Tag Archives: Elisha Hunt Rhodes

Santa For the Yankees, Too

Santa, as we know him, is a creation of artist Thomas Nast who created the bearded old elf for the 1862-63 Christmas edition of Harper’s Weekly. In his famous drawing, he showed Union soldiers opening their Christmas boxes from home. One soldier … Continue reading

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“Upon The Banks of the Potomac”: Two Lieutenants & The Gettysburg Campaign, Part 4

Part of a Series The rearguard is not always the glamorous place to be. Especially during an advance. However, “our” Lieutenants Dooley and Rhodes both found themselves forming part of the rearguard during the Gettysburg Campaign. That meant that their … Continue reading

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“One of the Hardest Marches”: Two Lieutenants & The Gettysburg Campaign, Part 3

Part 1 and Part 2 are available. Heat and dust became common themes in soldier’s diaries during the Gettysburg Campaign. Lieutenants Dooley and Rhodes offered no exception. In fact, the difficulties of the march proved so great that Rhodes penned … Continue reading

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“The Heat Is Frightful”: Two Lieutenants & The Gettysburg Campaign, Part 2

The Gettysburg Campaign progressed through the second week of June 1863. However, while some regiments marched long miles and battled or skirmished, others waited or moved miles behind the advance forces. The Civil War journals of Lieutenants Dooley and Rhodes … Continue reading

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“This Morning We Are Marching”: Two Lieutenants & The Gettysburg Campaign, Part 1

Confederate General Robert E. Lee did not call it “The Gettysburg Campaign” when his Army of Northern Virginia began maneuvering away from Fredericksburg and aiming north on June 3. That name would come later since neither Union nor Confederate armies … Continue reading

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“Move at the Sound of the Bugle, …Straight to the Front”

The 2nd Rhode Island Infantry Regiment formed in June 1861 and fought from First Bull Run through the Appomattox Campaign. By the opening days of April 1865, Elisha Hunt Rhodes – who had enlisted as volunteer corporal – promoted to … Continue reading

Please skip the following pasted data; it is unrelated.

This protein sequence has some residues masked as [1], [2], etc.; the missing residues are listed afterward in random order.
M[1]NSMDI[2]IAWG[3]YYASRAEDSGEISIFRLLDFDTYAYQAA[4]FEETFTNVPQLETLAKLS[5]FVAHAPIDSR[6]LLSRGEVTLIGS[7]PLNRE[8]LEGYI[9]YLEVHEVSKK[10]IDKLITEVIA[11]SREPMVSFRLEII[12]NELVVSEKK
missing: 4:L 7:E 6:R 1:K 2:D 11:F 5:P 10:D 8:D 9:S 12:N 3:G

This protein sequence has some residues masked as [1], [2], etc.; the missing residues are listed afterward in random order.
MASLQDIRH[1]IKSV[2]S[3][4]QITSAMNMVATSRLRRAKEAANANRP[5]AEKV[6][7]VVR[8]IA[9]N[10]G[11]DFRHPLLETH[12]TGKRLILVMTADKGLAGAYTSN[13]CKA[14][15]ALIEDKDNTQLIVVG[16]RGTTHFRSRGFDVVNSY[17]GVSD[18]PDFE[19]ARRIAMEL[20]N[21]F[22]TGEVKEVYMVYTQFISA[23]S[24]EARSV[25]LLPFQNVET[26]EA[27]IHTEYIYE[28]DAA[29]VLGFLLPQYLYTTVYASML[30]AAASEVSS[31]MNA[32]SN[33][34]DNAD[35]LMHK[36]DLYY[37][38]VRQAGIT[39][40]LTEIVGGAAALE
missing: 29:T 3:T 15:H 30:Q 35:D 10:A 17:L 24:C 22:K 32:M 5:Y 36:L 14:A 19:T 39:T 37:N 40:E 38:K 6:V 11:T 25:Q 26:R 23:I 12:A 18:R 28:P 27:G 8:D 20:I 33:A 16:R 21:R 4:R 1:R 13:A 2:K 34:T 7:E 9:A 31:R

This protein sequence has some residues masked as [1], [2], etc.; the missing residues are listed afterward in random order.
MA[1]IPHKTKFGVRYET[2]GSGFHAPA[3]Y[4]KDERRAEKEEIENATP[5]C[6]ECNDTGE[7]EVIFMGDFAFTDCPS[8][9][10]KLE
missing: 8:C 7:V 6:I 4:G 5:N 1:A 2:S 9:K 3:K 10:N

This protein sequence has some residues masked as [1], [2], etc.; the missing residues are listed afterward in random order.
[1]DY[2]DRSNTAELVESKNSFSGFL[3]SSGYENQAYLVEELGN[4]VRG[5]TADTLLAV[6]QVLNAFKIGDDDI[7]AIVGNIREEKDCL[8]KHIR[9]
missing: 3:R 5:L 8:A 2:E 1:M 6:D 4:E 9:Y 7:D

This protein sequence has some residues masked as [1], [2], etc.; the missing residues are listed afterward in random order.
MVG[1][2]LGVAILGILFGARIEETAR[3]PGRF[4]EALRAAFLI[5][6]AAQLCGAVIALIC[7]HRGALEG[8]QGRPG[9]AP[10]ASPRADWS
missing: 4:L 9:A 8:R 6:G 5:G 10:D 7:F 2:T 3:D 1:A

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Primary Sources: All for the Union and Company Aytch, For Example

When asked about ideas concerning primary sources that might be recommended to ECW readers, it did not take me more than a second to exclaim, “All for the Union!” This book—the Civil War Diary and Letters of Elisha Hunt Rhodes—was … Continue reading

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Christmas 1863: “So Good-bye Homesicknesses”

This week I looked at some excerpts from Elisha Hunt Rhodes’s Civil War journal and found some interesting happenings in this Union soldier’s Christmas 155 years ago. Winter quarters, re-enlistment, patriotism, and Christmas made their way into his writings at … Continue reading

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The Rebirth of the Army of the Potomac (part two)

Part two of a series. A New Chief of Staff and Improved Supply System Ambrose E. Burnside left the Army of the Potomac with a litany of major problems; many of which were brought on by poor staff work. To … Continue reading

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Thanksgiving, 150 years ago

“Thanksgiving day, when the fat turkey is served in state,” said Theodore Lyman, a member of Gen. George Gordon Meade’s staff. “And this [was the day] appointed for our flank move on Orange Court House….” One hundred and fifty years … Continue reading

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